1.Sector Leadership 2010-2022
2. Natural Gas Futures in Europe Plunge 77% from Crazy Spike
by Wolf Richter Record supply of LNG from the US and other sources. Record supply from Norway via pipeline. Conservation, power production shift… It adds up.
By Wolf Richter for WOLF STREET.
The price of natural gas futures in Europe continues to plunge off its crazy spike last summer. Dutch front-month TTF Natural Gas Futures – a benchmark for northwest Europe – traded today at €82 per megawatt-hour (MWh), down by 77% from the high on August 26, and back to where it had first been in September 2021 (data via Investing.com).
Demographic Trends: Here’s a look at fertility rates in advanced economies.
3. Yields Tend to Fall After Steep Increases
4. Investing Prior to Final Rate Hike
5. The Famous Telsa Chart Finally Faced Reality…
Tesla Enterprise Value Greater than All Global Automakers Combined with 1/10th EBITA –
Irrelevant Investor Blog
6. Fertility Slump in U.S.
Source: The Aspen Institute Economic Strategy Group Read full article
The US fertility rate remains below the replacement level.
Source: @jeffsparshott, @greg_ip
7. Annual Installations of Collaborative Robots Doubles Since 2019…Less People=More Robots
Barrons “Postpandemic, there are a lot of jobs that people have decided they don’t want to do,” says Jeff Burnstein, president of the Association for Advancing Automation, an industry trade group.
Robots appear to be getting a pandemic lift. Global sales hit a record $15.5 billion in 2021 and are on track to grow 10% this year, to around $17 billion, according to the International Federation of Robotics, a trade group. More than 517,000 robotic units were installed globally in 2021, 31% above 2020’s total. Worldwide sales of robotic units will top 600,000 this year, the trade group estimates.
8. Retail Theft More than Doubles Post Pandemic
WSJ Although shrink is a perennial problem in retail, it really took off when the pandemic hit. In the five years leading up to 2019, retail shrink grew at a compound annual growth rate of roughly 7%, according to data from the NRF. In 2020, it jumped 47%, and rose another 4% on top of that huge jump in 2021. Some retailers, including Ulta Beauty and Target, have said that shrink has gotten worse again this year. “When times get tough, shrink goes up,” Ulta Beauty Chief Financial Officer Scott Settersten said on the company’s earnings call on Dec. 1. We’ve seen that in retail over a long period of time.”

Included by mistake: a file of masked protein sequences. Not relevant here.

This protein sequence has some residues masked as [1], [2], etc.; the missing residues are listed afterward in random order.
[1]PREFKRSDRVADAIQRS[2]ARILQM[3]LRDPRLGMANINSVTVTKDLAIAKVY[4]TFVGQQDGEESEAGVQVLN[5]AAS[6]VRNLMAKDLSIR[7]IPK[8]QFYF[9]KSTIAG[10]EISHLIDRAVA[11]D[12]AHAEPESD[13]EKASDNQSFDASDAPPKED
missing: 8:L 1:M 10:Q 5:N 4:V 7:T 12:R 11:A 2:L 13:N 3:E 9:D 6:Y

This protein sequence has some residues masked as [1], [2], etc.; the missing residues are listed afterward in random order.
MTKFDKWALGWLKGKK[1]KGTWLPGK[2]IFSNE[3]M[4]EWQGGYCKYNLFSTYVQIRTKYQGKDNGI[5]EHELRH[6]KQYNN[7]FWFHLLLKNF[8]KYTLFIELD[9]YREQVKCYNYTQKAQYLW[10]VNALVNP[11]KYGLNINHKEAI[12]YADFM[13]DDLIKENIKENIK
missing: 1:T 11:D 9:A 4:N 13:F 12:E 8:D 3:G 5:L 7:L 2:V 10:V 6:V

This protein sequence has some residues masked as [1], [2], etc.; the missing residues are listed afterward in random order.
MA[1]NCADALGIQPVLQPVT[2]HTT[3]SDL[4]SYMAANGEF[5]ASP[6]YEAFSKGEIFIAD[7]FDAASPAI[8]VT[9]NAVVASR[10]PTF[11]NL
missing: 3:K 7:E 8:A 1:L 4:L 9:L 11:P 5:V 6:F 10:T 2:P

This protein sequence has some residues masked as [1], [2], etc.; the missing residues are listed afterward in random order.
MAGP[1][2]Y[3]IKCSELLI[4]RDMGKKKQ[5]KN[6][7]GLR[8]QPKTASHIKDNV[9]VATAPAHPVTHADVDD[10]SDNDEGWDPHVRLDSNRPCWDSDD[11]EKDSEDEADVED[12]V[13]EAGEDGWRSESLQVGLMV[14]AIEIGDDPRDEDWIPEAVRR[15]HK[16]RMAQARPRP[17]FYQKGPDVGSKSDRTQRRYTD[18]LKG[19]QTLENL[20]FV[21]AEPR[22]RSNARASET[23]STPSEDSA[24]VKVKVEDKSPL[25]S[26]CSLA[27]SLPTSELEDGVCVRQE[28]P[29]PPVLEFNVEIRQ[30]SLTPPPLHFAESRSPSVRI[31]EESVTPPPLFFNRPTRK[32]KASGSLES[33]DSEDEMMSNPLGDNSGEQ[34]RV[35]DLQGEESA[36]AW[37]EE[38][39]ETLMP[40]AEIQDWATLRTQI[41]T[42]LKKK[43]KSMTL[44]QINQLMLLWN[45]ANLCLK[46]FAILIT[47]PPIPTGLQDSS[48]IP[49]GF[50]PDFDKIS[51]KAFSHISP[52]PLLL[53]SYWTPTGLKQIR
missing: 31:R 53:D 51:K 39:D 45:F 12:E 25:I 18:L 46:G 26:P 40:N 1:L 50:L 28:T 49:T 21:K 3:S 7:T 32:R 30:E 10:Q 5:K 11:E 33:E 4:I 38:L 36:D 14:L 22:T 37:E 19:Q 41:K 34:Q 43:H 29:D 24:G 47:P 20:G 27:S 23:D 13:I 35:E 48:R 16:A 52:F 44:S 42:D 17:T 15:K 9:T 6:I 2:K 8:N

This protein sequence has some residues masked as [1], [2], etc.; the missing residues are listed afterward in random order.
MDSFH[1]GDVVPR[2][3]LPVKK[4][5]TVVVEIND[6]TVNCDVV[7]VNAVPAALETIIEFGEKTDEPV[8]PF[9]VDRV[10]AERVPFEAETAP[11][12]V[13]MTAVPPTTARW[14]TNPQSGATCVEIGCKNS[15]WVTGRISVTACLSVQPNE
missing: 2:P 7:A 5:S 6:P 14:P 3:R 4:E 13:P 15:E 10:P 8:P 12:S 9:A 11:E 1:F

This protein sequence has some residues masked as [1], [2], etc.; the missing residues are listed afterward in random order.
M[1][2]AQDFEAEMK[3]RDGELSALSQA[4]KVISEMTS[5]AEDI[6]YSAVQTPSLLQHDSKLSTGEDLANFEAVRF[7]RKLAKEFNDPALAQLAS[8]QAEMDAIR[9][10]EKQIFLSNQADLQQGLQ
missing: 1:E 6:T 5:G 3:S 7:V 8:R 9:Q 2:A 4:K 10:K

By Jinjoo Lee https://www.wsj.com/articles/shoplifting-stores-problem-11671737792
9. All Cancelled Flights are Southwest
10. Stop complaining, says billionaire investor Charlie Munger: ‘Everybody’s five times better off than they used to be’
Charles Munger at the Berkshire Hathaway Annual Shareholders Meeting in Omaha, Nebraska, April 29, 2022.
David A. Grogan | CNBC
Billionaire Charlie Munger thinks we should all be a lot happier.
Munger, the longtime investment partner and friend of fellow billionaire Warren Buffett, says he doesn’t understand why people today aren’t more content with what they have, especially compared to harder times throughout history.
“People are less happy about the state of affairs than they were when things were way tougher,” Munger said earlier this year at the annual meeting of the Daily Journal, the newspaper company where he’s a director.
The 98-year-old noted that he came of age in the 1930s, when Americans everywhere were struggling: “It’s weird for somebody my age, because I was in the middle of the Great Depression when the hardship was unbelievable.”
During that annual meeting, Munger complained that envy is a driving factor for too many people today. Before the early 1800s, there were thousands of years where “life was pretty brutal, short, limited and what have you. [There was] no printing press, no air conditioning, no modern medicine,” he said.
If nothing else, Munger’s sense of widespread envy in today’s world might be right on the money: Recent studies show that roughly 75% of people are envious of someone else in any given year. over 60% upside, analysts say
Social media sites like Facebook, Instagram and Twitter are especially effective at sparking feelings of envy or jealousy, often connecting us with people who only offer highly curated peeks into the positive developments in their lives.
At the meeting, Munger pointed to the work of Harvard psychologist Steven Pinker, who has argued that the quality of life around the world has improved dramatically over the past century or two, citing evidence such as longer life expectancies and reduced global poverty.
Critics of Pinker’s work say his views are overly simplified and ignorant of negative aspects of modern life, from growing wealth inequality to the ongoing existence of violence and political instability — factors that can still cause real suffering.
In 2019, Munger downplayed the effects of wealth and income inequality, and claimed that the politicians who were “screaming about it are idiots.”
Some politicians, like Vermont Sen. Bernie Sanders and Massachusetts Sen. Elizabeth Warren, have called for tax increases on the ultra-wealthy in recent years. Munger and his estimated net worth of $2.2 billion would likely be subject to those increases.
The billionaire has expressed skepticism about higher taxes on the wealthy in the past, even arguing last year that some inequality is a necessary aspect of a free market economy. At the Daily Journal’s annual meeting this year, he added that most people’s concerns over wealth inequality and criticisms of the extremely wealthy were “motivated” by envy.
“I can’t change the fact that a lot of people are very unhappy and feel very abused after everything’s improved by about 600%, because there’s still somebody else who has more,” Munger said.